West African a Peanut Stew
(Serves 4-5. Time: 1 hour. Adapted from Saveur) 

  • 6-8 chicken drumsticks
  • 1/4 cup finely grated fresh ginger
  • 3 cloves garlic, crushed
  • 1 large red onion, finely chopped
  • 2 fresh red chilis
  • 1 tsp ground coriander
  • 1 tsp turmeric
  • 1 tsp ground cumin
  • 1/2 tsp ground white pepper
  • 1/2 tsp ground cinnamon
  • 3 whole cloves
  • 3 tablespoons tomato paste
  • 1 cup natural peanut butter
  • 1 cup crushed tomatoes
  • 1 large sweet potato, peeled and cut into chunks
  • 1 cup roasted peanuts (unsalted)
  • 4 cups chicken broth (or water)
  • Salt, to taste
  • Cilantro, to garnish
  • Fresh lemon

1) Season chicken with salt and pepper. Heat oil in large pot and brown chicken drumsticks over medium high heat until browned on all sides (approx 10 minutes). Set aside.
2) Meanwhile, prep onions, garlic, ginger and 1 chilli and add to hot pot once chicken is removed. Sautée with a more oil until soft and fragrant (about 5 minutes).
3) Add spices (turmeric, cinnamon, pepper, coriander, cumin, cloves) and fry for about one minute.
4) Add tomato paste and cook until slightly caramelized, about 3 minutes. Add peanut butter. Stir until melted and incorporated.
5) Return chicken to pot along with stock (or water) and tomatoes. Bring to a boil.
6) Reduce heat to medium-low and simmer about 25 minutes.
7) Add sweet potato and cook until tender, about another 20 minutes. Stir occasionally.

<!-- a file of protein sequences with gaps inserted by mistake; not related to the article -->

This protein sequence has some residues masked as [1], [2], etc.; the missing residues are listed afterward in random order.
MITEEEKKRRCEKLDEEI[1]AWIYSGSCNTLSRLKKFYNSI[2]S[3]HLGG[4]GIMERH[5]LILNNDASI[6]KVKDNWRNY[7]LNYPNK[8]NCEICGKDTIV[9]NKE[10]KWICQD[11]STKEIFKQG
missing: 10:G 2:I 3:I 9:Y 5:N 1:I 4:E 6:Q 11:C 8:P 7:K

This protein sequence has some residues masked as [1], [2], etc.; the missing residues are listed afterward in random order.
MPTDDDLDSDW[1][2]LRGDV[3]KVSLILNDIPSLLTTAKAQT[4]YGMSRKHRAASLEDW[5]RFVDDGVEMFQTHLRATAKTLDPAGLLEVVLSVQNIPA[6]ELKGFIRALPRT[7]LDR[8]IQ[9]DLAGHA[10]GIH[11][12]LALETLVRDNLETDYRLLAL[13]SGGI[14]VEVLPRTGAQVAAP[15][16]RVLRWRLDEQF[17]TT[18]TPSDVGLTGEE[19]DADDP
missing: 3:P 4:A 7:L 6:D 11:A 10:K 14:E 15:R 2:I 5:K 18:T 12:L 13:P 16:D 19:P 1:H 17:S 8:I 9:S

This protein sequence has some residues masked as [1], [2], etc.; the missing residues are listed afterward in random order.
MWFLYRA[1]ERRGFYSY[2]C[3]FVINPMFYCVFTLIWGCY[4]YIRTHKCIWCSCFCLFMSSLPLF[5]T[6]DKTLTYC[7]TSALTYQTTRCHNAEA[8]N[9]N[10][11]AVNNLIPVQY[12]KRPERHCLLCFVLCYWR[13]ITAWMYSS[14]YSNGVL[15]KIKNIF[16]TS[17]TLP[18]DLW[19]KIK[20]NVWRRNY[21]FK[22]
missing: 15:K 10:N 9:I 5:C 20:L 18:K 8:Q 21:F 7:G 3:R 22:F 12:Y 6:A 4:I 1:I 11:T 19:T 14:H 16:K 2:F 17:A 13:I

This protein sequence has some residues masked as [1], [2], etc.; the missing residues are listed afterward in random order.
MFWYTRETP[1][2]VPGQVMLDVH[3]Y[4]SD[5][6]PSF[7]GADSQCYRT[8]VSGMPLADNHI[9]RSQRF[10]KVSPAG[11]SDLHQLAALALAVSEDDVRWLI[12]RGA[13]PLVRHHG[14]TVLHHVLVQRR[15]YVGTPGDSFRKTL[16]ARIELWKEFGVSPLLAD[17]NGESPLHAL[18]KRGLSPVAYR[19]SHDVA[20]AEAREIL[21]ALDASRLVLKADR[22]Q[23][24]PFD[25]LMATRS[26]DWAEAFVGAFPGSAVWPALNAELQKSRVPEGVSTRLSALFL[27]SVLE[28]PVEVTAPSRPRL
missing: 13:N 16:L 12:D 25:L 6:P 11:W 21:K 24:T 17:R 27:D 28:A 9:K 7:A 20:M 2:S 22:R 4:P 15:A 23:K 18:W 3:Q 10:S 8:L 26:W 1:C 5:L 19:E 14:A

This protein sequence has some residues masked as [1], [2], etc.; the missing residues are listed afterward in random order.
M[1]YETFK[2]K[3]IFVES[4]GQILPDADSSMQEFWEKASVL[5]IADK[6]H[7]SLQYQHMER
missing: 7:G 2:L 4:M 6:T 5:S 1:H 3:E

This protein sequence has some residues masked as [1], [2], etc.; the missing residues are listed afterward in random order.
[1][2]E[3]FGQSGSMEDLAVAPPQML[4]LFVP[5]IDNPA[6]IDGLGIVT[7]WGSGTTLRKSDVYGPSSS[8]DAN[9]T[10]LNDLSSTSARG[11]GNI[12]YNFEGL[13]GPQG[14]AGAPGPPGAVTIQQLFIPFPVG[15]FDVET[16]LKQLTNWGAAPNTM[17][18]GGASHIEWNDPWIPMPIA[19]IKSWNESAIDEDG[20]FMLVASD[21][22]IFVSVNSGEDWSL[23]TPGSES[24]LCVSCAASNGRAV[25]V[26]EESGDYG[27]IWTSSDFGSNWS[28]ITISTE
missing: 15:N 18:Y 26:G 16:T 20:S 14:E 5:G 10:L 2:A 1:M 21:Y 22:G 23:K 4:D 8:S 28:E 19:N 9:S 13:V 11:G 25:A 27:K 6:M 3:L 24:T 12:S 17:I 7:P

8) Season with salt and add roasted peanuts and second chopped fresh chilli. Finish with squeeze of fresh lemon juice and garnish with fresh cilantro.

Yum. This stew is really filling, and made great leftovers. The chicken was fall-off-the-bone tender, but I’m sure it would still be great vegan-ized with tofu. I liked the crunch of the peanuts.

I served it over couscous (aka the lazy-man’s rice) with salad. The next day we had it with sautéed balsamic mushrooms, salad and flatbreads.

Note: my peppers were not extremely spicy, so I did not de-seed them. Proceed with caution if you think yours may be hotter. Also, if you think the stew is too thick, add one more cup of liquid.


What are your favourite winter recipes? How do you stay sane at this time of year? Let me know below!

Thanks for reading.


Shakshuka: aka Middle Eastern Inspired Deliciousness in a Pan

7 Jan

Peppers, tomatoes, herbs, spices and baked eggs, with still-runny yolks set in the middle. I saw this recipe on martetatin and it looked so beautiful I had to try recreating it for myself! Two breakfast posts in a row? Don’t mind if I do…

It may look just like your basic stir fry, but the spices and herbs set this dish apart. Food 473

Food 459Food 462Shakshuka

(Serves 2)

  • 2 teaspoons cumin
  • 1 tablespoon coconut oil
  • 3 small yellow onions, finely sliced
  • 1 red and 1 yellow pepper, thinly sliced
  • 2 tablespoons raw honey
  • 3 small bay leaves
  • 8 (or so) sprigs of fresh thyme, plucked (?)
  • 4 small ripe tomatoes, roughly chopped
  • 2 tablespoons tomato paste
  • 1 teaspoon saffron threads
  • 1 teaspoon cayenne pepper (or less, or more, depending on your penchant for spice)
  • 2 tablespoons paprika
  • 4 free-range eggs
  • 10-12 small cooked baby potatoes, halved
  • salt and pepper
  • fresh basil to garnish   ( I was missing cilantro, which would have been my first choice, but I certainly don’t turn my nose up at fresh basil in any situation!)
  • Note: I  threw in some roasted carrots and the baby potatoes from the night before. This dish is a good way to use up leftovers, however, the potato added a lovey hearty-ness that I would hesitate to skip in the future!
  1. In a large pan dry roast the cumin over medium high heat until fragrant (about 2 minutes) add the oil and onions and sauté for 5 minutes or so.
  2. Add the honey, herbs, peppers, potatoes and tomatoes and continue to cook over a high heat for another 10 minutes, until reduced somewhat.